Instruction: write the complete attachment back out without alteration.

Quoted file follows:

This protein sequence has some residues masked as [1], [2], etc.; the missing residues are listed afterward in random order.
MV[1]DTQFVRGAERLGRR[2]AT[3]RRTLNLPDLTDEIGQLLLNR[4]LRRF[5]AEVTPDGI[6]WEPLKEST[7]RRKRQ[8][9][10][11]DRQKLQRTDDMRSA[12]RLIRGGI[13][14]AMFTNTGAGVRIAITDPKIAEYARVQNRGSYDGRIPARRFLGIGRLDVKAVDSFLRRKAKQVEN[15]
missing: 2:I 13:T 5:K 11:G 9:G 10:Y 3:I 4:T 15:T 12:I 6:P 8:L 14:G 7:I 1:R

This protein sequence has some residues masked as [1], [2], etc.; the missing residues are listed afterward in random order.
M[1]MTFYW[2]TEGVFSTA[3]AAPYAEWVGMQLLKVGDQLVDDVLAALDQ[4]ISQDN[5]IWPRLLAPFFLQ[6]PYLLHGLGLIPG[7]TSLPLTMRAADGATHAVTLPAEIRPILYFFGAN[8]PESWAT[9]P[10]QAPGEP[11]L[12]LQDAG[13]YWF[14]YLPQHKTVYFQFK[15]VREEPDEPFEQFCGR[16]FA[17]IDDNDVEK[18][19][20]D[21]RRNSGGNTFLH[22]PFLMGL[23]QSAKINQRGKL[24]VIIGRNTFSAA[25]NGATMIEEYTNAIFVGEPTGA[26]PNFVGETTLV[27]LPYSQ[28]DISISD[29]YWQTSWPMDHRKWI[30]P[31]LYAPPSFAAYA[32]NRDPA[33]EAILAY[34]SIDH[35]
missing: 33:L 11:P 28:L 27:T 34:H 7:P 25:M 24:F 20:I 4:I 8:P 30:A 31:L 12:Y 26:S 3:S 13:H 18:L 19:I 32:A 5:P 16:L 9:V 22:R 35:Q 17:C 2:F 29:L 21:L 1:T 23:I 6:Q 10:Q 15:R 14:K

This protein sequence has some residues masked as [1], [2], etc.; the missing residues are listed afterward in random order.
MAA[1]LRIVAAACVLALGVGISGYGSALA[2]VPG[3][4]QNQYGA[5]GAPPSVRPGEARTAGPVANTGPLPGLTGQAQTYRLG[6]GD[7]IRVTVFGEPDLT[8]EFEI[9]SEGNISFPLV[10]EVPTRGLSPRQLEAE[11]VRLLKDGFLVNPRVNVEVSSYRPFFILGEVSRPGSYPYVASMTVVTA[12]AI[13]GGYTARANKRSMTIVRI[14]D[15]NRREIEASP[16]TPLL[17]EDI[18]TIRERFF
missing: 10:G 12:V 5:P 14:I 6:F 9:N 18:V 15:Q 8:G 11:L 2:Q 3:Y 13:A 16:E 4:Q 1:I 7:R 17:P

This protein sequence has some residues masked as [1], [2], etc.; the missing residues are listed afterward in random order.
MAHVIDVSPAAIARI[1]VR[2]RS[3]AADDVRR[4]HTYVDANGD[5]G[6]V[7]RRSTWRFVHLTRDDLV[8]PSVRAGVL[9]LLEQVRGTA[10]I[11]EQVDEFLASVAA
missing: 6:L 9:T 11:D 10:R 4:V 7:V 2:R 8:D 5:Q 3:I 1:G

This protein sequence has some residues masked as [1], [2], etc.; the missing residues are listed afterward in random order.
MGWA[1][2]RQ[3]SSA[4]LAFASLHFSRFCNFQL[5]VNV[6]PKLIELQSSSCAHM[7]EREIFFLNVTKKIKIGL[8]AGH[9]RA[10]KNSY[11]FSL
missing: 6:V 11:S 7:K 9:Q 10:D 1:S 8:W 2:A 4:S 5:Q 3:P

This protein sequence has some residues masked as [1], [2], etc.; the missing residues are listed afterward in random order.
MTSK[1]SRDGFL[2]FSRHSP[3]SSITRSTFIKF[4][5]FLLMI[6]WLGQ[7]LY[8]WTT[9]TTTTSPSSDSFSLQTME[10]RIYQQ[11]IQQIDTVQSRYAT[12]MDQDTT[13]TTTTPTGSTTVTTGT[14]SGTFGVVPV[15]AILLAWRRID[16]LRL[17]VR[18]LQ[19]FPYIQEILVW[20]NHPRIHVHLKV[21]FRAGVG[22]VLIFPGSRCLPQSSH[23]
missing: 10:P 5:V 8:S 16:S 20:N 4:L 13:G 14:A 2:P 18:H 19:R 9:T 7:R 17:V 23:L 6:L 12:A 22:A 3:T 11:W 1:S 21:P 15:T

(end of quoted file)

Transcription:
This protein sequence has some residues masked as [1], [2], etc.; the missing residues are listed afterward in random order.
MV[1]DTQFVRGAERLGRR[2]AT[3]RRTLNLPDLTDEIGQLLLNR[4]LRRF[5]AEVTPDGI[6]WEPLKEST[7]RRKRQ[8][9][10][11]DRQKLQRTDDMRSA[12]RLIRGGI[13][14]AMFTNTGAGVRIAITDPKIAEYARVQNRGSYDGRIPARRFLGIGRLDVKAVDSFLRRKAKQVEN[15]
missing: 2:I 13:T 5:K 11:G 9:G 10:Y 3:I 4:T 15:T 12:I 6:P 8:L 14:G 7:I 1:R

This protein sequence has some residues masked as [1], [2], etc.; the missing residues are listed afterward in random order.
M[1]MTFYW[2]TEGVFSTA[3]AAPYAEWVGMQLLKVGDQLVDDVLAALDQ[4]ISQDN[5]IWPRLLAPFFLQ[6]PYLLHGLGLIPG[7]TSLPLTMRAADGATHAVTLPAEIRPILYFFGAN[8]PESWAT[9]P[10]QAPGEP[11]L[12]LQDAG[13]YWF[14]YLPQHKTVYFQFK[15]VREEPDEPFEQFCGR[16]FA[17]IDDNDVEK[18][19][20]D[21]RRNSGGNTFLH[22]PFLMGL[23]QSAKINQRGKL[24]VIIGRNTFSAA[25]NGATMIEEYTNAIFVGEPTGA[26]PNFVGETTLV[27]LPYSQ[28]DISISD[29]YWQTSWPMDHRKWI[30]P[31]LYAPPSFAAYA[32]NRDPA[33]EAILAY[34]SIDH[35]
missing: 33:L 11:P 28:L 27:T 34:H 7:P 25:M 24:F 20:I 4:I 8:P 30:A 31:L 12:Y 26:S 3:S 13:H 18:L 19:I 32:A 5:P 16:L 9:V 22:R 35:Q 17:C 2:F 29:L 21:L 1:T 23:I 6:Q 10:Q 15:R 14:K

This protein sequence has some residues masked as [1], [2], etc.; the missing residues are listed afterward in random order.
MAA[1]LRIVAAACVLALGVGISGYGSALA[2]VPG[3][4]QNQYGA[5]GAPPSVRPGEARTAGPVANTGPLPGLTGQAQTYRLG[6]GD[7]IRVTVFGEPDLT[8]EFEI[9]SEGNISFPLV[10]EVPTRGLSPRQLEAE[11]VRLLKDGFLVNPRVNVEVSSYRPFFILGEVSRPGSYPYVASMTVVTA[12]AI[13]GGYTARANKRSMTIVRI[14]D[15]NRREIEASP[16]TPLL[17]EDI[18]TIRERFF
missing: 10:G 12:V 5:P 14:I 6:F 9:N 18:V 15:Q 8:G 11:L 2:Q 3:Y 13:A 16:E 4:Q 1:I 7:R 17:P

This protein sequence has some residues masked as [1], [2], etc.; the missing residues are listed afterward in random order.
MAHVIDVSPAAIARI[1]VR[2]RS[3]AADDVRR[4]HTYVDANGD[5]G[6]V[7]RRSTWRFVHLTRDDLV[8]PSVRAGVL[9]LLEQVRGTA[10]I[11]EQVDEFLASVAA
missing: 6:L 9:T 11:D 10:R 4:V 7:V 2:R 8:D 5:Q 3:I 1:G

This protein sequence has some residues masked as [1], [2], etc.; the missing residues are listed afterward in random order.
MGWA[1][2]RQ[3]SSA[4]LAFASLHFSRFCNFQL[5]VNV[6]PKLIELQSSSCAHM[7]EREIFFLNVTKKIKIGL[8]AGH[9]RA[10]KNSY[11]FSL
missing: 6:V 11:S 7:K 9:Q 10:D 1:S 8:W 2:A 4:S 5:Q 3:P

This protein sequence has some residues masked as [1], [2], etc.; the missing residues are listed afterward in random order.
MTSK[1]SRDGFL[2]FSRHSP[3]SSITRSTFIKF[4][5]FLLMI[6]WLGQ[7]LY[8]WTT[9]TTTTSPSSDSFSLQTME[10]RIYQQ[11]IQQIDTVQSRYAT[12]MDQDTT[13]TTTTPTGSTTVTTGT[14]SGTFGVVPV[15]AILLAWRRID[16]LRL[17]VR[18]LQ[19]FPYIQEILVW[20]NHPRIHVHLKV[21]FRAGVG[22]VLIFPGSRCLPQSSH[23]
missing: 10:P 5:V 8:S 16:S 20:N 4:L 13:G 14:A 2:P 18:H 19:R 9:T 7:R 17:V 23:L 6:L 12:A 22:A 3:T 11:W 1:S 21:P 15:T